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Princeton Professor Says Parking Ticket Leads to Her Arrest

Imani Perry says she's rededicating herself to liberation work after an arrest during a traffic stop on Saturday by the Princeton Township police.
Imani Perry is a professor of African American studies at Princeton.
Imani Perry is a professor of African American studies at Princeton. @imaniperry

Princeton professor Imani Perry said she was not expecting any special treatment when she was pulled over Saturday morning by the Princeton Township police and subsequently arrested.

She just expected to be treated fairly, she wrote in a Facebook post about the incident Monday morning

Perry, Hughes-Rogers Professor of African American Studies at Princeton and an expert cited frequently by media outlets including NBC News and MSNBC, shared news of her experience via social media on Sunday morning. By Monday, she had written extensively about the incident including her critique of the state of police protocol in society.

While on her way to a symposium at the university organized by one of her students, she was pulled over by officers and arrested for a parking ticket from 2013, she wrote in a Facebook post. She said she was denied a request to contact someone from the university during the incident.

In writing about the incident on Facebook, Perry posted that the mug shot of Sandra Bland — the woman who died in police custody in Prairie View, Texas and would have been 29 years old Sunday — ran through her mind.

“Although there was both a male and a female officer on the scene, the male officer did a body search of me,” she said. “I told him I was uncomfortable with being taken into custody and having no one know where I was going. He asked me if I had any weapons, and put handcuffs on me. Then, when I arrived at the station, they handcuffed me to a table.”

According to Princeton Police, however, Perry's arrest was protocol and is mandated and required by state law. In a statement released to NBCBLK, Lieutenant Jonathan Bucchere stated that Perry was stopped on Mercer Street Saturday at approximately 9:30 am for speeding. After checking, police learned that her driver’s license were suspended for a 2013 violation of the Parking Adjudication Act and there was a $130 fine.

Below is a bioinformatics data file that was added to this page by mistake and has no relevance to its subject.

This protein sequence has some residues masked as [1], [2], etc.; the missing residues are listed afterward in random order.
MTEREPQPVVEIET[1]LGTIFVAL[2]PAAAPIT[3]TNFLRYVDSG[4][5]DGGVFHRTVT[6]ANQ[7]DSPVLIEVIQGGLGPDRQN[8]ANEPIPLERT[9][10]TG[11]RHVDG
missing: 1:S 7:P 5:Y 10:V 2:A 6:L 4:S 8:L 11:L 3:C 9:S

“Perry had an active warrant that had been issued for her arrest by the Princeton Municipal Court,” Bucchere wrote. “Perry was taken into custody pursuant to the warrant and was released after posting the required bail.”

No reference is made to the search or her being handcuffed to a table.

Perry, who is waiting to see how the university and police department will respond, gave NBCBLK permission to report on the incident but declined to provide further comment.

The university has been in touch with Perry and has offered their help, according to Min Pullan, media relations specialist for Princeton University. The school did not elaborate on what help they have offered.

Eddie S. Glaude, Jr., chair of the Department of African American Studies at Princeton described the incident as ridiculous.

“I understand the law, but the failure to use discretion in this instance is mind-numbing,” he told NBCBLK via email. “Asking her if she had any weapons on her person, patting her down, handcuffing her, and then handcuffing her to a table...all for a parking ticket?”

Perry stated in her Monday morning post that she wants to place what she experienced in context.

“It was humiliating and frightening, but I am not Sandra Bland, Rekia Boyd, or Tanisha Anderson. I was not murdered. I was not screamed at, roughed up, or held over the weekend, or for weeks, or years. I was not forced into a plea deal that will take me away from my children, or prevent me from working or maintaining my home. I am here. My life has not been ruined or destroyed,” she stated.

However, she does feel some shame for the level of attention her story will receive when there are so many others whose experiences will not get the same amount of attention.

“But I hope against hope that the attention my story has received, and the fact that many people will give me the benefit of the doubt because of my profession, my small build, my attachment to elite universities, and because prominent people will vouch for my integrity and responsibility, can be converted into something more important," she wrote. "I hope that this circle of attention will be part of a deeper reckoning with how and why police officers behave the way they do, especially towards those of us whose flesh is dark.”